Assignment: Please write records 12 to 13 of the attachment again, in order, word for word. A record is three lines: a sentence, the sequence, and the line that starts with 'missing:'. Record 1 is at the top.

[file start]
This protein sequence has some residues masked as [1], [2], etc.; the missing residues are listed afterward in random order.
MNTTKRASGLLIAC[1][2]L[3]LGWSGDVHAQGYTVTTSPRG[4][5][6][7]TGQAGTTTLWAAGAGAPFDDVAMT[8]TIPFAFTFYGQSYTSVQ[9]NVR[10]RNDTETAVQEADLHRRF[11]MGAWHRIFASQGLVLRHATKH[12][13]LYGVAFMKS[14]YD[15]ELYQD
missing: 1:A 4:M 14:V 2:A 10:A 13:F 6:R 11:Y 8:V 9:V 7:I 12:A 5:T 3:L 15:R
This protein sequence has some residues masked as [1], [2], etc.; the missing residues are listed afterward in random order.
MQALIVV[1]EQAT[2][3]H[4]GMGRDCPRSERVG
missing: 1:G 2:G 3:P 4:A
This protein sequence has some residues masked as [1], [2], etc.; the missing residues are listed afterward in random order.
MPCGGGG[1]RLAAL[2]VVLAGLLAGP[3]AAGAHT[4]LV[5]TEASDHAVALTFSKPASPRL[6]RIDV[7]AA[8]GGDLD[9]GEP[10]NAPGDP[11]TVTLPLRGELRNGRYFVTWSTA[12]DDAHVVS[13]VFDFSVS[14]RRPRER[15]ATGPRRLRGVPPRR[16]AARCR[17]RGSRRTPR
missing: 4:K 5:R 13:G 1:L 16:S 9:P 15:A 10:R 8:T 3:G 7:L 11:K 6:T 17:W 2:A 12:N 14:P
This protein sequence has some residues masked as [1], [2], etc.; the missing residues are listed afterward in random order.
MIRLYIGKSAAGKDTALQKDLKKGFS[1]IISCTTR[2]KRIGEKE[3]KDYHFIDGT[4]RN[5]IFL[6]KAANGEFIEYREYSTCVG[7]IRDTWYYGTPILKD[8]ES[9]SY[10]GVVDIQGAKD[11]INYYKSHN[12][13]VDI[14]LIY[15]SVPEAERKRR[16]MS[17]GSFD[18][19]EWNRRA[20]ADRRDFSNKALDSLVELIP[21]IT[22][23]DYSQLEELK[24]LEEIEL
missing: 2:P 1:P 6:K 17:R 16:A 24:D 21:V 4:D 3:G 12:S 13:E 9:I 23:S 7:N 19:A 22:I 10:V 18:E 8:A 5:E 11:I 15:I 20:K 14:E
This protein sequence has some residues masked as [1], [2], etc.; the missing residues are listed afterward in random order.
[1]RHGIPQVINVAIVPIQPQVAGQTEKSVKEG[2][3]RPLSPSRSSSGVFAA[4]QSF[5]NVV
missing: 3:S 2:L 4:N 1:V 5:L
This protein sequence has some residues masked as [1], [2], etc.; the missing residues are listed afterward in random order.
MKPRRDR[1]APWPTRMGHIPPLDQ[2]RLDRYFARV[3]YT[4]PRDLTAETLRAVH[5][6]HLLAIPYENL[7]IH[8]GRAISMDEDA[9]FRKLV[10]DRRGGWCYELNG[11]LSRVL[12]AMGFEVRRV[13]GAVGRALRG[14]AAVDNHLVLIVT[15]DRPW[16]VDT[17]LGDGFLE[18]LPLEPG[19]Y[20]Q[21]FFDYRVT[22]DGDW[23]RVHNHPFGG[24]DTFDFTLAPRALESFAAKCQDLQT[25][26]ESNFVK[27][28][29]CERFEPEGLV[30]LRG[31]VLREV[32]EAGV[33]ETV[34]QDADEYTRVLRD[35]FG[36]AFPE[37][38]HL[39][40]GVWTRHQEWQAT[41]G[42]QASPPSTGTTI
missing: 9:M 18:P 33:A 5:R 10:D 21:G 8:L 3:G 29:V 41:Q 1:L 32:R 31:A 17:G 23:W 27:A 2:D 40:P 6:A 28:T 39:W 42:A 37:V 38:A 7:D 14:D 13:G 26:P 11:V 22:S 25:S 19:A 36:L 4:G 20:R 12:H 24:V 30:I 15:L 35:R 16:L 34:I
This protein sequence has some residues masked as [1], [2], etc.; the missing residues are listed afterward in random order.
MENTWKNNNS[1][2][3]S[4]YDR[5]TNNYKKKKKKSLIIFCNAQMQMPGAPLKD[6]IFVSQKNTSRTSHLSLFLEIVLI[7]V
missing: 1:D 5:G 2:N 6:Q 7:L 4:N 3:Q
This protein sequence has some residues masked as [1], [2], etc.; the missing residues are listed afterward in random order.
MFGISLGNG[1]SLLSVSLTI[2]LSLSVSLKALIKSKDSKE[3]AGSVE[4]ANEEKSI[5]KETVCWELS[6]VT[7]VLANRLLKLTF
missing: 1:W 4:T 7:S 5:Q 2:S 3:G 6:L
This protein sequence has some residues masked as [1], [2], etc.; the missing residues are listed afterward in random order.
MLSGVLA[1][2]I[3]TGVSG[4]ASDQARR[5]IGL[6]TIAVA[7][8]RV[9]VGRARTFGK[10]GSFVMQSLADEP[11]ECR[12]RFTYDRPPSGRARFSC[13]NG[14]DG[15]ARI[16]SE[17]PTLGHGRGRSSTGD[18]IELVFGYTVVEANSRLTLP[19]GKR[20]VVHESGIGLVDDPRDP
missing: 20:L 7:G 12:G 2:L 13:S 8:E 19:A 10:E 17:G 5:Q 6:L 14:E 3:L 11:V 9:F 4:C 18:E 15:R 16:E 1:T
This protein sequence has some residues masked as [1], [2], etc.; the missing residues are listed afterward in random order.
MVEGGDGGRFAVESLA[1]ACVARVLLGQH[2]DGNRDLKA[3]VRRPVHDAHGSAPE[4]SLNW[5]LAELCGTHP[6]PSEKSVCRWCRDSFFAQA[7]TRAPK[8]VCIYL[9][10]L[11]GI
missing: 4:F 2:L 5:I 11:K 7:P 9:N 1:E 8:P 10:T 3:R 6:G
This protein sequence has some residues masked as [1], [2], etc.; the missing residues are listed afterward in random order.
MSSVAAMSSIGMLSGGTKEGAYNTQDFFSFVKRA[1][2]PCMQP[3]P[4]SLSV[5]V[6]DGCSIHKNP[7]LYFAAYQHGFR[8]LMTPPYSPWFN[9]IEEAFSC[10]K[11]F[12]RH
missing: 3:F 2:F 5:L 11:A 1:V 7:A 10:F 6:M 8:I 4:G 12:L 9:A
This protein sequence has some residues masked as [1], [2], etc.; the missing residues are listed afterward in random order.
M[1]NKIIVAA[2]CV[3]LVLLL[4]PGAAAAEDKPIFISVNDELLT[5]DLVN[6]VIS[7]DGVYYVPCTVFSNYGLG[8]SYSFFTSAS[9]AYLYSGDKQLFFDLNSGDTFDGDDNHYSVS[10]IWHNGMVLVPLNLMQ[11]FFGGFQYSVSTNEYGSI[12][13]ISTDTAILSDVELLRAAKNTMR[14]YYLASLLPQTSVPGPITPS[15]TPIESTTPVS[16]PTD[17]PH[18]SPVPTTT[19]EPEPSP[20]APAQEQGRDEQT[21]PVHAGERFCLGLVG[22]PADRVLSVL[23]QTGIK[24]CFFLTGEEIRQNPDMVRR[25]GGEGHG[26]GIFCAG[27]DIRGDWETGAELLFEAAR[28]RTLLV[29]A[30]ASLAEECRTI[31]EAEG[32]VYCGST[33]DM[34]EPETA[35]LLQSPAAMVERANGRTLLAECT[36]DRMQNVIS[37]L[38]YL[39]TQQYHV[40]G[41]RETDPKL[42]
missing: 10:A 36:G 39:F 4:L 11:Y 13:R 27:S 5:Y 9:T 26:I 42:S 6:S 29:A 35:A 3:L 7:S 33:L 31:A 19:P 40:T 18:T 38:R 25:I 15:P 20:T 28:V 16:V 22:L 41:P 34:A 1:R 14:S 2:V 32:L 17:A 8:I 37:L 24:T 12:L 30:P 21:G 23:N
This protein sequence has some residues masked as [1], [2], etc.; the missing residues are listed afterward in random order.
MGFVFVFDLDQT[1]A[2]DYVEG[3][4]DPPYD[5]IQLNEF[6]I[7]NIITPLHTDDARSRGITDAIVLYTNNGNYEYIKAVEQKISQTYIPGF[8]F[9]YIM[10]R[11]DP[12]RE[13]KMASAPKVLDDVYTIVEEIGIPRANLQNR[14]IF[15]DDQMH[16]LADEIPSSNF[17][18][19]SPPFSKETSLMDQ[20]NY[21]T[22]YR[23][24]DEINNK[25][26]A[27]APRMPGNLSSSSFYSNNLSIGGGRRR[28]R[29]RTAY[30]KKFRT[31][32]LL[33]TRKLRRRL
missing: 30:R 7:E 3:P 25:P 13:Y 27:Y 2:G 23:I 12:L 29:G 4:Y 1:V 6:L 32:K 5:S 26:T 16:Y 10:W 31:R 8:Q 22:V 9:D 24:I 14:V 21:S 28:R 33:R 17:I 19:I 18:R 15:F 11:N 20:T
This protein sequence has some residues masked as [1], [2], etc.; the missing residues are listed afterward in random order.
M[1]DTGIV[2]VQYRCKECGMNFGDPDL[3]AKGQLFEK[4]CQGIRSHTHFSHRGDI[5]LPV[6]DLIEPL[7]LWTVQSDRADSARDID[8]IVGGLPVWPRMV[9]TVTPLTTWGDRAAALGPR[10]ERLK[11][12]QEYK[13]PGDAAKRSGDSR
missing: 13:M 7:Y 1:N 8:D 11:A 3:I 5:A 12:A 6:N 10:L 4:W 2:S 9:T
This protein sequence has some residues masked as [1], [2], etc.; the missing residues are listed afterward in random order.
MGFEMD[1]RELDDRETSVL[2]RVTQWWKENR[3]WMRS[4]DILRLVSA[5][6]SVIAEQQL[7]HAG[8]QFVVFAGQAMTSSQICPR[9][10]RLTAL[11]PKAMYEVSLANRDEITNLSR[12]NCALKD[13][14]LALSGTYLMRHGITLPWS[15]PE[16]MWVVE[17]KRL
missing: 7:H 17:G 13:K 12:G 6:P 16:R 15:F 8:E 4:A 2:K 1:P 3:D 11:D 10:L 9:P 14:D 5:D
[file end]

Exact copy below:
This protein sequence has some residues masked as [1], [2], etc.; the missing residues are listed afterward in random order.
M[1]NKIIVAA[2]CV[3]LVLLL[4]PGAAAAEDKPIFISVNDELLT[5]DLVN[6]VIS[7]DGVYYVPCTVFSNYGLG[8]SYSFFTSAS[9]AYLYSGDKQLFFDLNSGDTFDGDDNHYSVS[10]IWHNGMVLVPLNLMQ[11]FFGGFQYSVSTNEYGSI[12][13]ISTDTAILSDVELLRAAKNTMR[14]YYLASLLPQTSVPGPITPS[15]TPIESTTPVS[16]PTD[17]PH[18]SPVPTTT[19]EPEPSP[20]APAQEQGRDEQT[21]PVHAGERFCLGLVG[22]PADRVLSVL[23]QTGIK[24]CFFLTGEEIRQNPDMVRR[25]GGEGHG[26]GIFCAG[27]DIRGDWETGAELLFEAAR[28]RTLLV[29]A[30]ASLAEECRTI[31]EAEG[32]VYCGST[33]DM[34]EPETA[35]LLQSPAAMVERANGRTLLAECT[36]DRMQNVIS[37]L[38]YL[39]TQQYHV[40]G[41]RETDPKL[42]
missing: 10:A 36:G 39:F 4:L 11:Y 13:R 27:S 5:Y 9:T 26:I 42:S 6:S 29:A 35:A 3:L 7:S 33:L 31:A 19:P 40:T 18:T 38:R 25:I 15:P 20:T 28:V 16:V 22:L 41:P 34:A 1:R 14:S 2:V 32:L 17:A 8:I 37:L 24:T 12:L 30:P 21:G 23:N
This protein sequence has some residues masked as [1], [2], etc.; the missing residues are listed afterward in random order.
MGFVFVFDLDQT[1]A[2]DYVEG[3][4]DPPYD[5]IQLNEF[6]I[7]NIITPLHTDDARSRGITDAIVLYTNNGNYEYIKAVEQKISQTYIPGF[8]F[9]YIM[10]R[11]DP[12]RE[13]KMASAPKVLDDVYTIVEEIGIPRANLQNR[14]IF[15]DDQMH[16]LADEIPSSNF[17][18][19]SPPFSKETSLMDQ[20]NY[21]T[22]YR[23][24]DEINNK[25][26]A[27]APRMPGNLSSSSFYSNNLSIGGGRRR[28]R[29]RTAY[30]KKFRT[31][32]LL[33]TRKLRRRL
missing: 30:R 7:E 3:P 25:P 13:Y 27:Y 2:G 23:I 12:L 29:G 4:Y 1:V 6:L 32:K 5:S 26:T 16:Y 10:W 31:R 8:Q 22:V 9:D 24:I 14:V 21:S 28:R 33:R 17:I 19:I 18:R 15:F 11:N 20:T